my buddies colt says 1/12 twist 223 on the barrel . Using wolf mil classic he pops primers we can assume tbe bullet is touching the lands enough to increase chamber pressure but not chambering problems.
He runs 52 grain ammo with no issues.

as fast as mixing ammo in a mag, unless your running extreme weight and velocity ranges you should be able to get hits on target with out messing with your sights with a 50 yard zero
 

mac1911

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I'd like to see the actual data (observed peak pressure readings, moments of the distributions, and a Chi-square table) that shows commercially sold 5.56 is higher pressure than .223. Anyone know if this exists? Also, why do they treat pressure as if they're measuring a pipe-bomb instead of accelerating a projectile through a tube? It seems like the integral of pressure with respect to time would give a better description of a cartridge's pressure. Ultimately it doesn't matter because we know through trial and error what's safe, but I see a lot of pressure claims that don't seem to be backed up by anything. Just like every other gear-focused bro hobby.
i think if you contact SAMMI they might have some of that info for you.
I know sammi pressure testing is down on specific equipment and its dedication to peak chamber pressure only.
 

mac1911

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FWIW, I'll throw in my 2¢...
Most load manuals don't differentiate between .223 Remington and 5.56x45mm. As mentioned in the video above, the newer Hornady manual does (Thrird Edition just lists .223 Remington). Most powder load data throws them together in one listing; I've only seen Alliant (Western Powders) give three distinct tables for load data for .223 Remington, 5.56 NATO and .223 Remington (Custom Long Throat).
I think you will see more info for sporting rifles or service rifles as the bullets are getting heavier.
Tell someone 30 years ago 80 gn bullets would be shot out of a 223 and they would ask why.
Also I think a majority of off the shelf 223/556 are cut with long leads like the 223 wylde to cover a larger variety of commercial ammo to cover the liability.
these is also why so many void warranty for reloads.

Be aware and when in doubt dont chamber it! Have fun
 
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I bet it would probably work without issue with any decent rifle. That being said I like to separate ammo by designation/brand just for ID purposes in case of a jam and because I'm anal like that.
 

NavelOfficer

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I'm not an AR guy, so how often do you normally use the forward assist ?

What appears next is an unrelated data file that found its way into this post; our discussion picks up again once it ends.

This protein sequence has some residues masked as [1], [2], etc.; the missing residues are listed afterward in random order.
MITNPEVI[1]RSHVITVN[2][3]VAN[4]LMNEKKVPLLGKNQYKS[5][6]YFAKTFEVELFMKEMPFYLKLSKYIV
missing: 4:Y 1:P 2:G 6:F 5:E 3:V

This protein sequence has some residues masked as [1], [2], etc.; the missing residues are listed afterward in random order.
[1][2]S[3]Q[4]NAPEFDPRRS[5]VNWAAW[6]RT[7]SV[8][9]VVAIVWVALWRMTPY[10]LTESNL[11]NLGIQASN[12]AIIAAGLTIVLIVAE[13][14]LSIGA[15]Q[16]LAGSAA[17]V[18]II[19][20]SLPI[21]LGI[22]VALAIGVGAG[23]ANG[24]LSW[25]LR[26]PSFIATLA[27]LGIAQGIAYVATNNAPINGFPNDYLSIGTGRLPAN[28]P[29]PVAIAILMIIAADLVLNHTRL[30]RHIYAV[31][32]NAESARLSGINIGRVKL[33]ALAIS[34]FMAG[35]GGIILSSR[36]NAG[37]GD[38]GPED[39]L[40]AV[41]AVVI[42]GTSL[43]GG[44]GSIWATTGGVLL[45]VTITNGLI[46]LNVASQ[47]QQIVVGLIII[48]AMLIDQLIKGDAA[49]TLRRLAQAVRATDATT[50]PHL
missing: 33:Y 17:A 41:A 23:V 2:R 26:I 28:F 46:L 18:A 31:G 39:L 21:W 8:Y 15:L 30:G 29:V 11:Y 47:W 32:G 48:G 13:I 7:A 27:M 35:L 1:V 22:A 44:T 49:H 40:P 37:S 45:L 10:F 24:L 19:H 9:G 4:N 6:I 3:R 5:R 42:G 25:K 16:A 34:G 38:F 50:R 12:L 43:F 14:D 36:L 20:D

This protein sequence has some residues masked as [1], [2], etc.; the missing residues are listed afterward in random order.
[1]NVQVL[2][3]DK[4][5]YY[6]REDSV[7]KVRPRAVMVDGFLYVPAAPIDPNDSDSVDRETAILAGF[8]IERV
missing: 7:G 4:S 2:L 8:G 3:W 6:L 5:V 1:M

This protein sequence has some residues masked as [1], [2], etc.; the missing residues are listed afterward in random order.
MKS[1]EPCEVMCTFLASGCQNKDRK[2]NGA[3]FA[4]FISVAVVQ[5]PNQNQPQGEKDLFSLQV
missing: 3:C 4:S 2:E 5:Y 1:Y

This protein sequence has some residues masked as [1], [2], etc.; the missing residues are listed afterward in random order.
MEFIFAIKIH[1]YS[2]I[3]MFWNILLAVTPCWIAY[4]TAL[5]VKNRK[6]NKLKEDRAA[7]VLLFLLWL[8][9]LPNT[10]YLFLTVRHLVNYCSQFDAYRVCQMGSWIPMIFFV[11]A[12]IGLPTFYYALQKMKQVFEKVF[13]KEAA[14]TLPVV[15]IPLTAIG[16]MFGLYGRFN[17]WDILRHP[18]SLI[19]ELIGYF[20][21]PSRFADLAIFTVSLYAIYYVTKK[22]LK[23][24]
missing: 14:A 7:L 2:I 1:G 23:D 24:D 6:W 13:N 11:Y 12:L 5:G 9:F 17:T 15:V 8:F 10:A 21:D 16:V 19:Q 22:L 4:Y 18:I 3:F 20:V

It's probably as common as slam fires with standard (non-milspec) primers, yes, no, other?
 

cams

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I'm not an AR guy, so how often do you normally use the forward assist ?
It's probably as common as slam fires with standard (non-milspec) primers, yes, no, other?

Everyone may have diff experiences with that but we were trained to always give it a good tap after racking the handle. Just became part of the charging process.
 

chris_1001

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I'm not an AR guy, so how often do you normally use the forward assist ?
It's probably as common as slam fires with standard (non-milspec) primers, yes, no, other?

Only have used it after a “press check” just to make sure the round is fully in battery as I don’t pull the charging lever any more than to see brass in the chamber.

Don’t think I’ve used it otherwise. But I prefer to have a FA vs not.
 

beaker

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The cases are identical, the SAMMI and Military spec's have different pressure specifications which makes 5.56 seem like it is spec'd to higher pressure, but the issue is that the two standards measure the pressure differently which is why the numbers are different. I have checked NATO brass and found it to be similar or less than 223 brass, with the exception of LC brass, which always seems to be a little bit thicker. 5.56 and 223 Rounds measured using the same pressure test method show them to be similar pressure. The big issue is the way 5.56 chambers are cut vs 223. the 5.56 chamber is slightly bigger, the lead geometry on a 5.56 chamber has more clearance around the case neck and out to the lands, which is why they say you can always shoot 223 in a 5.56 chambered barrel, but not the other way around. There is more room for case expansion in a 5.56 chamber, and it can accommodate longer bullets, so the high pressure situation is that in a tighter 223 chamber, shooting a 5.56 round with the bullet jammed into the lands, you could get a lot more pressure and have a kaboom. Most of the stuff on the internet regarding this is completely wrong.

Look at this site, I think this is the most accurate explanation I have come across.